“From these findings, I’d say that doctors get much better reviews than hotels, restaurants and retail businesses,” said Vanguard CEO Ron Harman King. “Another discovery is that you can find happy patients everywhere, not just in sunny, warm places but also in relatively cloudy and damp locations such as Cleveland and Seattle.”
The happiest ten cities in the HPI: (1) San Francisco / Oakland, Calif.; (2) Honolulu, Hawaii; (3) Indianapolis, Ind.; (4) Seattle, Wash.; (5) St. Louis, Mo.; (6) Cleveland, Ohio; (7) San Jose, Calif.; (8) Austin, Texas; (9) New Orleans, La.; (10) Birmingham, Ala.
The unhappiest ten cities in the HPI (starting with the unhappiest): (1) Bakersfield, Calif.; (2) Modesto, Calif.; (3) North Hempstead, N.Y.; (4) Sacramento, Calif.; (5) Buffalo, N.Y.; (6) Riverside, Calif.; (7) Orlando, Fla.; (8) San Bernardino, Calif.; (9) Washington, D.C.; (10) Huntington, N.Y.
Vanguard’s evaluators looked for correlations between rankings and each city’s population size and average income, age and educational attainment, as well as political leanings (blue cities versus red) – and even percentage of residents with health insurance – but found no such connections.
In concert with the saying that money doesn’t buy happiness, wealth does not appear to affect patient satisfaction. Three of America’s wealthiest cities rank in the 20 unhappiest with their doctors: Arlington, Va. (median household income of $102,459, according to the U.S. Census), Huntington, N.Y. ($105,426), and North Hempstead, N.Y. ($104,378).
At the same time, three of the top-10 happiest cities have mean household incomes below the national mean of $51,017: Indianapolis ($42,144), St. Louis ($34,384) and Cleveland ($26,556).
Online doctor reviews have fueled growing controversy over their accuracy and fairness, particularly among the medical profession, with some doctors suing their patients over comments on the Internet. Nonetheless, a recent study published in the Journal of the American Medical Association reports that among patients who used physician-review websites, 35 percent have selected healers based on good reviews, while 37 percent avoided doctors based on bad reviews.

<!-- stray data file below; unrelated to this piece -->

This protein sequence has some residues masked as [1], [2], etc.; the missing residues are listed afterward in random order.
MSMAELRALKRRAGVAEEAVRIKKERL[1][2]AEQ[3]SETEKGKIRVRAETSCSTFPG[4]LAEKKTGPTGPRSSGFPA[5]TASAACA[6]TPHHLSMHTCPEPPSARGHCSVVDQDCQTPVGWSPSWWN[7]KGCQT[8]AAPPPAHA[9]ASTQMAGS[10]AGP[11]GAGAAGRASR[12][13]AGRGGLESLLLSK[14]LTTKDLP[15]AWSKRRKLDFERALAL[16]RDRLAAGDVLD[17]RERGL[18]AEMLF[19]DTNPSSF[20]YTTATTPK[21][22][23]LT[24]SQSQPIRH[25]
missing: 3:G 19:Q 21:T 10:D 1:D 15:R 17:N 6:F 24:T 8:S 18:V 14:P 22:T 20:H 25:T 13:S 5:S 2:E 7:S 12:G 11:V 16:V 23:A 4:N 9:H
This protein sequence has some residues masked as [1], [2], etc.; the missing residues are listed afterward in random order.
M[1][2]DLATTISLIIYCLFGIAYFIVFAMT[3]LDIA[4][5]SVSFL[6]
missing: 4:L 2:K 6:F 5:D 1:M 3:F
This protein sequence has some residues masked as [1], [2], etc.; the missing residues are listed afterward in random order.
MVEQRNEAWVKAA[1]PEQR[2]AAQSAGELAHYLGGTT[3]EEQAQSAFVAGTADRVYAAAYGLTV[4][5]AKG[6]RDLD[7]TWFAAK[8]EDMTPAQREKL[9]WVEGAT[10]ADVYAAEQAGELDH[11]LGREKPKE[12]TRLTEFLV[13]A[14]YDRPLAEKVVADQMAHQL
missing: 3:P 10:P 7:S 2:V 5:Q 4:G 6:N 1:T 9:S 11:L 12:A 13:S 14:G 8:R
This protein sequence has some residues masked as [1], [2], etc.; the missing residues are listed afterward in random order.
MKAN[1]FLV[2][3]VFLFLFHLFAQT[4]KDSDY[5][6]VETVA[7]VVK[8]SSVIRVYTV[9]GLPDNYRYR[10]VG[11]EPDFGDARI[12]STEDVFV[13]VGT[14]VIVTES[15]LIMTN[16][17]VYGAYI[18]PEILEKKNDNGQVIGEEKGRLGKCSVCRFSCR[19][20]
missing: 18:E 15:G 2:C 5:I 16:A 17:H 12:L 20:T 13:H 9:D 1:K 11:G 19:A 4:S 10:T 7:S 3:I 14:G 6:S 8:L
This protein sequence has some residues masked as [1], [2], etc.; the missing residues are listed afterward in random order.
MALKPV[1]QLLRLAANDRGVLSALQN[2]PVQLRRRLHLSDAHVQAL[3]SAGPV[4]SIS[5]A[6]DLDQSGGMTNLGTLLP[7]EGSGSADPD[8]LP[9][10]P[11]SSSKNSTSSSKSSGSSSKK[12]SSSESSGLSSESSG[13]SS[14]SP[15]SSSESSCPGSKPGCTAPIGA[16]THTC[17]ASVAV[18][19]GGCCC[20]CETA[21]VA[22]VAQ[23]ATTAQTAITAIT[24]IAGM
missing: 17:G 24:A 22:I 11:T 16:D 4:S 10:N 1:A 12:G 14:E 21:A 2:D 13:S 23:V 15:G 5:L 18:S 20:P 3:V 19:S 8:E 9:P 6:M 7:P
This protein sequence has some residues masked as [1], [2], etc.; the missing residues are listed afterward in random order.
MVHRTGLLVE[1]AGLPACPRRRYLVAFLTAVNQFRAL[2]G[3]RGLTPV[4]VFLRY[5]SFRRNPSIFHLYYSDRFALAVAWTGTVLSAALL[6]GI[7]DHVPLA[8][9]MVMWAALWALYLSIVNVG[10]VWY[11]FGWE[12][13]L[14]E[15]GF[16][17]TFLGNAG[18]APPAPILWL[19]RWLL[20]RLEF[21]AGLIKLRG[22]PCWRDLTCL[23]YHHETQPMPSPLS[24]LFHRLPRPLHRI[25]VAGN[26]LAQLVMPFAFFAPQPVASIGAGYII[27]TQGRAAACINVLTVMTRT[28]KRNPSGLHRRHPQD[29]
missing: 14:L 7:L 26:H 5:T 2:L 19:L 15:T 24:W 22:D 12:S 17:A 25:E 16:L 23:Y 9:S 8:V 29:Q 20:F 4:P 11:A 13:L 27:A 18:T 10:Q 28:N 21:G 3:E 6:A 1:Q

For more information including rankings of all 100 cities and details on the study methodology, visit VanguardCommunications.net/hpi-100-rankings/.
Electronic health record (EHR) systems in physician practices have gone from novelty to norm, but a new study from the Centers for Disease Control and Prevention (CDC) points to a growing digital divide between group practices and soloists.
In 2012, almost 72% of office-based physicians used some sort of EHR system compared with 34.8% in 2007, according to a survey conducted by the CDC’s National Center for Health Statistics (NCHS). However, not all EHRs are created equal. About 40% of physicians in 2012 used software that met the requirements of what the NCHS dubs a basic system, while only 23.5% had software qualifying as fully functional — able to send a prescription to a pharmacy electronically, for example, or remind clinicians of needed screening tests.
Although in the minority in 2012, fully functional EHR systems have nevertheless come a long way since 2007, when only 3.8% of physicians reported using them to the NCHS. However, their rate of adoption in medicine hasn’t been uniform. In 2007, 4.7% of primary care physicians and 2.8% of their specialist colleagues had a fully functional system — “no significant gap” in eyes of the NCHS. However, by 2012, there was a gap of 8.5 percentage points between primary care adopters (27.9%) and specialist adopters (19.4%).
The divergence is even greater for soloists versus physicians in medical practices of 11 or more. The percentage of soloists with fully functional systems increased from 1.6% in 2007 to 11.9% in 2012. For physicians in groups of 11 or more, that percentage rose from 12% to 42.5%. The gap between the 2 groups increased from 10.4 percentage points to 30.6.